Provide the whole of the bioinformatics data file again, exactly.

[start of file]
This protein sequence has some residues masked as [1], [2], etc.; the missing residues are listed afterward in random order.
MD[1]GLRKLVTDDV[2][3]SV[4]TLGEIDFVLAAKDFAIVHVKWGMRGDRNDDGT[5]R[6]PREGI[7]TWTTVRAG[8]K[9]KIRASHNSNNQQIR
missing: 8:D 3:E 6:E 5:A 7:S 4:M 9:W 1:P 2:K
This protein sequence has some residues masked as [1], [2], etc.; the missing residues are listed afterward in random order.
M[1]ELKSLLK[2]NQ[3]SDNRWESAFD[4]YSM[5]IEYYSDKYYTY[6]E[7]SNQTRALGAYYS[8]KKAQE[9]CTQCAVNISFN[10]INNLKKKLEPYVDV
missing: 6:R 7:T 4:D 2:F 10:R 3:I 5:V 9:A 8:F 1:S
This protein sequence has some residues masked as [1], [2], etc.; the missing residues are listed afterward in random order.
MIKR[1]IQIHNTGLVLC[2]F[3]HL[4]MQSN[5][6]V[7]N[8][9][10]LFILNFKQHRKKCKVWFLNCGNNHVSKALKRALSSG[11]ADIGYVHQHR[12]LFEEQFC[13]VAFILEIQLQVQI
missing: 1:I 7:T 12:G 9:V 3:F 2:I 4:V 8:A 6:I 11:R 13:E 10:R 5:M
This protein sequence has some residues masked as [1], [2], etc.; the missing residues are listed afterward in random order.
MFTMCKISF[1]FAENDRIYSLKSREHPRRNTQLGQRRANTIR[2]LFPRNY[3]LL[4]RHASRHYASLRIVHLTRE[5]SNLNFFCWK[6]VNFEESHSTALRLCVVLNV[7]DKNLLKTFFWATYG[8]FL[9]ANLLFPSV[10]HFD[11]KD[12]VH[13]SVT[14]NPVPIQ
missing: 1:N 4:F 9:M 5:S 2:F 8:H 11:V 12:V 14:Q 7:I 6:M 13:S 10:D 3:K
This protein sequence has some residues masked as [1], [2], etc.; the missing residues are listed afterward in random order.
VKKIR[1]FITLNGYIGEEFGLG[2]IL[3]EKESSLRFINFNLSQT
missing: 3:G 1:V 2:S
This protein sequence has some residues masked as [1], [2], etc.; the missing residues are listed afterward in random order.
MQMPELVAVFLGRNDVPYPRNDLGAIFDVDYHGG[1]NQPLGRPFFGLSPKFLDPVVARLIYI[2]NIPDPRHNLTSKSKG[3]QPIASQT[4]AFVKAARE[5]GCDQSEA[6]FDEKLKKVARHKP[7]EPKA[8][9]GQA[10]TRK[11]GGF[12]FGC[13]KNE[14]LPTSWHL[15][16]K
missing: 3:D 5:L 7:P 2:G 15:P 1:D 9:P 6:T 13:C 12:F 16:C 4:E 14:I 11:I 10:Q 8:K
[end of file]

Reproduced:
This protein sequence has some residues masked as [1], [2], etc.; the missing residues are listed afterward in random order.
MD[1]GLRKLVTDDV[2][3]SV[4]TLGEIDFVLAAKDFAIVHVKWGMRGDRNDDGT[5]R[6]PREGI[7]TWTTVRAG[8]K[9]KIRASHNSNNQQIR
missing: 8:D 3:E 6:E 5:A 7:S 4:M 9:W 1:P 2:K
This protein sequence has some residues masked as [1], [2], etc.; the missing residues are listed afterward in random order.
M[1]ELKSLLK[2]NQ[3]SDNRWESAFD[4]YSM[5]IEYYSDKYYTY[6]E[7]SNQTRALGAYYS[8]KKAQE[9]CTQCAVNISFN[10]INNLKKKLEPYVDV
missing: 6:R 7:T 4:D 2:F 10:R 3:I 5:V 9:A 8:F 1:S
This protein sequence has some residues masked as [1], [2], etc.; the missing residues are listed afterward in random order.
MIKR[1]IQIHNTGLVLC[2]F[3]HL[4]MQSN[5][6]V[7]N[8][9][10]LFILNFKQHRKKCKVWFLNCGNNHVSKALKRALSSG[11]ADIGYVHQHR[12]LFEEQFC[13]VAFILEIQLQVQI
missing: 1:I 7:T 12:G 9:V 3:F 2:I 4:V 8:A 6:I 11:R 13:E 10:R 5:M
This protein sequence has some residues masked as [1], [2], etc.; the missing residues are listed afterward in random order.
MFTMCKISF[1]FAENDRIYSLKSREHPRRNTQLGQRRANTIR[2]LFPRNY[3]LL[4]RHASRHYASLRIVHLTRE[5]SNLNFFCWK[6]VNFEESHSTALRLCVVLNV[7]DKNLLKTFFWATYG[8]FL[9]ANLLFPSV[10]HFD[11]KD[12]VH[13]SVT[14]NPVPIQ
missing: 1:N 4:F 9:M 5:S 2:F 8:H 11:V 12:V 14:Q 7:I 6:M 13:S 10:D 3:K
This protein sequence has some residues masked as [1], [2], etc.; the missing residues are listed afterward in random order.
VKKIR[1]FITLNGYIGEEFGLG[2]IL[3]EKESSLRFINFNLSQT
missing: 3:G 1:V 2:S
This protein sequence has some residues masked as [1], [2], etc.; the missing residues are listed afterward in random order.
MQMPELVAVFLGRNDVPYPRNDLGAIFDVDYHGG[1]NQPLGRPFFGLSPKFLDPVVARLIYI[2]NIPDPRHNLTSKSKG[3]QPIASQT[4]AFVKAARE[5]GCDQSEA[6]FDEKLKKVARHKP[7]EPKA[8][9]GQA[10]TRK[11]GGF[12]FGC[13]KNE[14]LPTSWHL[15][16]K
missing: 3:D 5:L 7:P 2:G 15:P 1:D 9:P 6:T 13:C 12:F 16:C 4:E 14:I 11:I 10:Q 8:K